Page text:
Do you need a horse in the fight? Here are some trends, phenomena and interesting artists to watch at this year's Canadian music awards
The 2020 Juno Awards nominations were announced this morning. Just days after American cousin the Grammys presented an interminable award show that seemed to last a year, it’s hard to get too excited about the even safer, less star-powered version. But the Junos are a major barometer of the Canadian music industry, and so, even if the awards feel like they’re beamed in from a strange world where Bryan Adams and Michael Bublé are as big as the Kardashians, they’re worth paying attention to if you’re interested in the state of the country’s music culture. And it’s an interesting, if distorted, picture of the year in music, with some legitimately great music being recognized.
So we’re breaking it down for you and giving you a horse in the fight: here are four reasons this year’s nominations are interesting.
The Junos go down March 15, 2020 in Saskatoon.
One thing that makes these things fun is to treat it like sports: pick an artist or two you identify with and cheer for the underdog. So we’ll cheer for the home team: NOW cover stars.
Jessie Reyez was on the cover in 2018 on the precipice of releasing her EP Being Human In Public, and she’s nominated for artist of the year and R&B/soul recording for Feel It Too. And she’s up against fellow NOW cover star Daniel Caesar, who’s nominated for his second album Case Study 01. That whole category is strong, with nods for Tory Lanez, Tanika Charles and promising local upstart Amaal.
PUP, who graced the cover last year, are nominated for alternative album of the year for Morbid Stuff. They’re competing against another 2019 cover star, Orville Peck, nominated for his debut album Pony.
OKAN, who were just named an artist to watch in our Sound Of Toronto 2020 issue, also pick up a nod in the world category for their album Sombras.
The Junos have taken a lot of heat in the last few years for its heavily male-skewed nominations, especially in the technical categories. They’ve made some concerted effort to fix it, and even though they’re not quite as much of a shitshow as the Grammys, there’s still a lot to be done. The producer and recording engineer categories are once again all male nominees.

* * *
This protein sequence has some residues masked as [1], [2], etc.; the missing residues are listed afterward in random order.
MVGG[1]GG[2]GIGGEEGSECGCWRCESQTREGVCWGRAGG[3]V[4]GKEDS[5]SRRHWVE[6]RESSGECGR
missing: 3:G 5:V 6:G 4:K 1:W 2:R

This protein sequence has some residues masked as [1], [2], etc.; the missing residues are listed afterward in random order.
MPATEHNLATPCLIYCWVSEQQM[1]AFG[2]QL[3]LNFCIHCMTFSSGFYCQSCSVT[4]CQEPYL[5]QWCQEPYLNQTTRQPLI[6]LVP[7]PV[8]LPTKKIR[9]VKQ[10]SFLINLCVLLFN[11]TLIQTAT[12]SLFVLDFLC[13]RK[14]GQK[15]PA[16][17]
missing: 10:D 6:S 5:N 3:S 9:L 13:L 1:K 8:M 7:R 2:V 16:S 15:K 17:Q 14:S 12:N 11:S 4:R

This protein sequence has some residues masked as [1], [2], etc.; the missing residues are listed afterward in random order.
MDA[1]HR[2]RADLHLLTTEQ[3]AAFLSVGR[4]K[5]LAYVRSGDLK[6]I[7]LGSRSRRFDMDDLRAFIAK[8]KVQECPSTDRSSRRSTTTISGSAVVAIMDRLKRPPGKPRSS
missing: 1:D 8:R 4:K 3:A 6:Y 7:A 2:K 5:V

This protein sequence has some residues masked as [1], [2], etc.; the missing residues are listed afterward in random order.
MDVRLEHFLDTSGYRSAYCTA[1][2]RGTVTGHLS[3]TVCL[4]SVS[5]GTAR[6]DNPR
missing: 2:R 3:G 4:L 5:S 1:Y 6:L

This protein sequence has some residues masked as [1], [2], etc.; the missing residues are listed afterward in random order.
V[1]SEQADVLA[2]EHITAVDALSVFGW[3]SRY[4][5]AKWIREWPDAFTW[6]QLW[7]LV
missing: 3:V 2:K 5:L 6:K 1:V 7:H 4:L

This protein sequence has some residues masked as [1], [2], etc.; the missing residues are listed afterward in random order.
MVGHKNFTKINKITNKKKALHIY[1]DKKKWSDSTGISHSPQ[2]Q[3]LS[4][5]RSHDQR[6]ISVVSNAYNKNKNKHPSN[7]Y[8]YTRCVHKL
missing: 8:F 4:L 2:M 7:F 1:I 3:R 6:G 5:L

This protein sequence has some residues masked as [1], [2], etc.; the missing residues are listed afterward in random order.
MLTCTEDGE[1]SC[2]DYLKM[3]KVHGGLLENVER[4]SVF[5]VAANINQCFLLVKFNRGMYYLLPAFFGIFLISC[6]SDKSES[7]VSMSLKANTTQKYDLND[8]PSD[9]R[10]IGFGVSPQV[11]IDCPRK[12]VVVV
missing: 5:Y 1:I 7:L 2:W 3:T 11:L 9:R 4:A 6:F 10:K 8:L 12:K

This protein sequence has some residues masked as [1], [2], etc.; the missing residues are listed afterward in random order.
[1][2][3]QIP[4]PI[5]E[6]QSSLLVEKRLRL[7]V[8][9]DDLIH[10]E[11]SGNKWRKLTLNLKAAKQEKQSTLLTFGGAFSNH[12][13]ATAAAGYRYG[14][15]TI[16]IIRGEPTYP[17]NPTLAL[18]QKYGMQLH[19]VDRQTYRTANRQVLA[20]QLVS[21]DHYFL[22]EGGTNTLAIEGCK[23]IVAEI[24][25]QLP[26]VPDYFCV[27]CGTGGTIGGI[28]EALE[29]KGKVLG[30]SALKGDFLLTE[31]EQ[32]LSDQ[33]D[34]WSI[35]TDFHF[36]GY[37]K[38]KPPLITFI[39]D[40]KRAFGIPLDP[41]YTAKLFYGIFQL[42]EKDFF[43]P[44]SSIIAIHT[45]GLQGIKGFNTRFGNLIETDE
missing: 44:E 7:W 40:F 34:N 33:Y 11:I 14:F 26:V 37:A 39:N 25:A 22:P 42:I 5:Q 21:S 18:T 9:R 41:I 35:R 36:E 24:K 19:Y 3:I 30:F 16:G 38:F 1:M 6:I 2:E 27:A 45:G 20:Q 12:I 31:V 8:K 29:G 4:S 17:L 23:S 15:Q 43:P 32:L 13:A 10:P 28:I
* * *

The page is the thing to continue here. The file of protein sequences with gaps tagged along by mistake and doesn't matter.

And look at that aforementioned alternative category: Black Mountain, Foxwarren, PUP, Mac DeMarco and Orville Peck – all of them, except one of the singers in Black Mountain, are male.
Same goes in the rock category, which seems to have taken a time machine back to some late 90s Edge Fest, with nominations for Big Wreck, Sum 41 and the Headstones, plus Big Shiny Tunes-ish newer bands the Dirty Nil and Glorious Sons.
And then there’s rap: five nominees – Killy, 88Glam, Classified, NAV and Tory Lanez. Let’s not forget that Haviah Mighty just made history winning the Polaris Prize, but no nod here.
Yes, Bryan Adams and Michael Bublé are fighting for album of the year, but the Junos did put their weight behind some younger artists this year. Alessia Cara is hosting and leads the way with six nominations. Tory Lanez is just behind her with five. Filling out that big album of the year column is Toronto rapper NAV and Montreal instrumental neo-classical pianist Alexandra Stréliski – which is definitely a surprise (the genre is surprisingly popular thanks to “relaxing” Spotify playlists).
Toronto R&B newcomer Ali Gatie, meanwhile, is nominated in breakthrough, and teenaged pop artist bülow is in four categories. Could she be the Junos’ Billie Eilish?
Look, it’s probably best not to scrutinize these categories too much. Then you might find, for instance, that every artist of the year nominee is signed to the same major label – Universal. But there are a couple of categories that are strong all the way through.
Electronic album of the year, always an interesting outlier, reserved spots for Jacques Greene (who was on our year-end best Toronto albums list), plus Keys N Krates, Bob Moses, REZZ and Electric Youth. Alternative has some good nominees, but has the problems we listed above. And it’d be nice to see great up-and-coming acts like nêhiyawak and Riit nominated in more categories than just Indigenous artist or group of the year, but it’s good to see them get recognized.
Find the whole list of Junos 2020 nominations here.